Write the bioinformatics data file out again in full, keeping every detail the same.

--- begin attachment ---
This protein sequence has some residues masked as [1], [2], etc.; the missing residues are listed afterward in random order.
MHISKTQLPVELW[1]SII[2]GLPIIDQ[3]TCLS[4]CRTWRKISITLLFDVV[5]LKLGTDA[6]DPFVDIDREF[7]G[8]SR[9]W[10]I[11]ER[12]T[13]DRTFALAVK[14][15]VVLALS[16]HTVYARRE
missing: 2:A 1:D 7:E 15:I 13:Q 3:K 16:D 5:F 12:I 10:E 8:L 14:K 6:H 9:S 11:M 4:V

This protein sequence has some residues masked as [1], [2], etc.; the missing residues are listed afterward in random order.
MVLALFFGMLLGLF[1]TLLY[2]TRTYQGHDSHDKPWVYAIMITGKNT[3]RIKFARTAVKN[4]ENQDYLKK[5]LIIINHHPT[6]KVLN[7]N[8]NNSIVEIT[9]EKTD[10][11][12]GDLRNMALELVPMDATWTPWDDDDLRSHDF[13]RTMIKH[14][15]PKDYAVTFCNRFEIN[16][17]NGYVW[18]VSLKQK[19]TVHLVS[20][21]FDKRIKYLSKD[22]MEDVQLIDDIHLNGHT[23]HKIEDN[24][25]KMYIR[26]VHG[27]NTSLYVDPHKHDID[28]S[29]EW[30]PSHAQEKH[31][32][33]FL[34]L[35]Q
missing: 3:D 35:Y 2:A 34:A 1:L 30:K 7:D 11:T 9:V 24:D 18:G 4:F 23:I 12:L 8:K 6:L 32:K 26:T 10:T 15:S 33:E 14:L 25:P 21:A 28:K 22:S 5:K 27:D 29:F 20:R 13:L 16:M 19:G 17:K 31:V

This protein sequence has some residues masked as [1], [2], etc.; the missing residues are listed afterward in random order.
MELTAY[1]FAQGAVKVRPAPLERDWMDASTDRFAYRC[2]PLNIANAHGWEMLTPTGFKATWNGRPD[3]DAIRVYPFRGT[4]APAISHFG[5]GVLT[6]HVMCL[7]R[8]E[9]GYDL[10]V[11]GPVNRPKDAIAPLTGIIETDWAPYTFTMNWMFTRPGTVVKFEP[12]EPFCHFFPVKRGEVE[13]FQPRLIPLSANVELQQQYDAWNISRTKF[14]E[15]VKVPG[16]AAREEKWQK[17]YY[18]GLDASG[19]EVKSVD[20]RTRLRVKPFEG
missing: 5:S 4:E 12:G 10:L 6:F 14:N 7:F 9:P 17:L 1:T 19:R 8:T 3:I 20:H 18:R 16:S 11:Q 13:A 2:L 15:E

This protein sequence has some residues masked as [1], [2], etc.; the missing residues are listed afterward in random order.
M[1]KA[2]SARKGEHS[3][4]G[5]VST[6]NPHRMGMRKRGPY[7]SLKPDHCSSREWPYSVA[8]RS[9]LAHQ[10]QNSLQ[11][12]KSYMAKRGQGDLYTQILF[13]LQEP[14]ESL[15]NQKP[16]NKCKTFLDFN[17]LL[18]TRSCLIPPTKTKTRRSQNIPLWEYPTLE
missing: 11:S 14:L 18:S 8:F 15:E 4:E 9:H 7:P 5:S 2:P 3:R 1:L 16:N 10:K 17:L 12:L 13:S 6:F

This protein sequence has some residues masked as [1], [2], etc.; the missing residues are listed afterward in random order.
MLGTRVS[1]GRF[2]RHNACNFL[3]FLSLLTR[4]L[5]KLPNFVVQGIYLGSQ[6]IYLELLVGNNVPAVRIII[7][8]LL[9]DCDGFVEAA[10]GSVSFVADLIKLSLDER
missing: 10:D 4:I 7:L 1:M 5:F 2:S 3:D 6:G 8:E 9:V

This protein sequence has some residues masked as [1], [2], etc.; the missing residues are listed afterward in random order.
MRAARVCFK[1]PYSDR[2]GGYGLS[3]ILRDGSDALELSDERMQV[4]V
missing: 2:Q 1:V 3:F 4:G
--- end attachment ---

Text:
This protein sequence has some residues masked as [1], [2], etc.; the missing residues are listed afterward in random order.
MHISKTQLPVELW[1]SII[2]GLPIIDQ[3]TCLS[4]CRTWRKISITLLFDVV[5]LKLGTDA[6]DPFVDIDREF[7]G[8]SR[9]W[10]I[11]ER[12]T[13]DRTFALAVK[14][15]VVLALS[16]HTVYARRE
missing: 2:A 1:D 7:E 15:I 13:Q 3:K 16:D 5:F 12:I 10:E 8:L 14:K 6:H 9:S 11:M 4:V

This protein sequence has some residues masked as [1], [2], etc.; the missing residues are listed afterward in random order.
MVLALFFGMLLGLF[1]TLLY[2]TRTYQGHDSHDKPWVYAIMITGKNT[3]RIKFARTAVKN[4]ENQDYLKK[5]LIIINHHPT[6]KVLN[7]N[8]NNSIVEIT[9]EKTD[10][11][12]GDLRNMALELVPMDATWTPWDDDDLRSHDF[13]RTMIKH[14][15]PKDYAVTFCNRFEIN[16][17]NGYVW[18]VSLKQK[19]TVHLVS[20][21]FDKRIKYLSKD[22]MEDVQLIDDIHLNGHT[23]HKIEDN[24][25]KMYIR[26]VHG[27]NTSLYVDPHKHDID[28]S[29]EW[30]PSHAQEKH[31][32][33]FL[34]L[35]Q
missing: 3:D 35:Y 2:A 34:A 1:L 30:K 7:D 11:T 9:V 24:D 18:G 4:F 23:I 12:L 8:K 6:L 32:K 26:T 10:T 15:S 33:E 14:L 25:P 21:A 28:K 22:S 5:K 27:D 29:F 20:R 13:L 16:M 19:G 17:K 31:V

This protein sequence has some residues masked as [1], [2], etc.; the missing residues are listed afterward in random order.
MELTAY[1]FAQGAVKVRPAPLERDWMDASTDRFAYRC[2]PLNIANAHGWEMLTPTGFKATWNGRPD[3]DAIRVYPFRGT[4]APAISHFG[5]GVLT[6]HVMCL[7]R[8]E[9]GYDL[10]V[11]GPVNRPKDAIAPLTGIIETDWAPYTFTMNWMFTRPGTVVKFEP[12]EPFCHFFPVKRGEVE[13]FQPRLIPLSANVELQQQYDAWNISRTKF[14]E[15]VKVPG[16]AAREEKWQK[17]YY[18]GLDASG[19]EVKSVD[20]RTRLRVKPFEG
missing: 5:S 4:E 12:G 10:L 6:F 14:N 7:F 9:P 17:L 1:T 19:R 8:T 3:I 20:H 18:R 16:S 11:Q 13:A 2:L 15:E

This protein sequence has some residues masked as [1], [2], etc.; the missing residues are listed afterward in random order.
M[1]KA[2]SARKGEHS[3][4]G[5]VST[6]NPHRMGMRKRGPY[7]SLKPDHCSSREWPYSVA[8]RS[9]LAHQ[10]QNSLQ[11][12]KSYMAKRGQGDLYTQILF[13]LQEP[14]ESL[15]NQKP[16]NKCKTFLDFN[17]LL[18]TRSCLIPPTKTKTRRSQNIPLWEYPTLE
missing: 11:S 14:L 18:S 8:F 15:E 4:E 9:H 7:P 5:S 2:P 3:R 1:L 16:N 10:K 17:L 12:L 13:S 6:F

This protein sequence has some residues masked as [1], [2], etc.; the missing residues are listed afterward in random order.
MLGTRVS[1]GRF[2]RHNACNFL[3]FLSLLTR[4]L[5]KLPNFVVQGIYLGSQ[6]IYLELLVGNNVPAVRIII[7][8]LL[9]DCDGFVEAA[10]GSVSFVADLIKLSLDER
missing: 10:D 4:I 7:L 1:M 5:F 2:S 3:D 6:G 8:E 9:V

This protein sequence has some residues masked as [1], [2], etc.; the missing residues are listed afterward in random order.
MRAARVCFK[1]PYSDR[2]GGYGLS[3]ILRDGSDALELSDERMQV[4]V
missing: 2:Q 1:V 3:F 4:G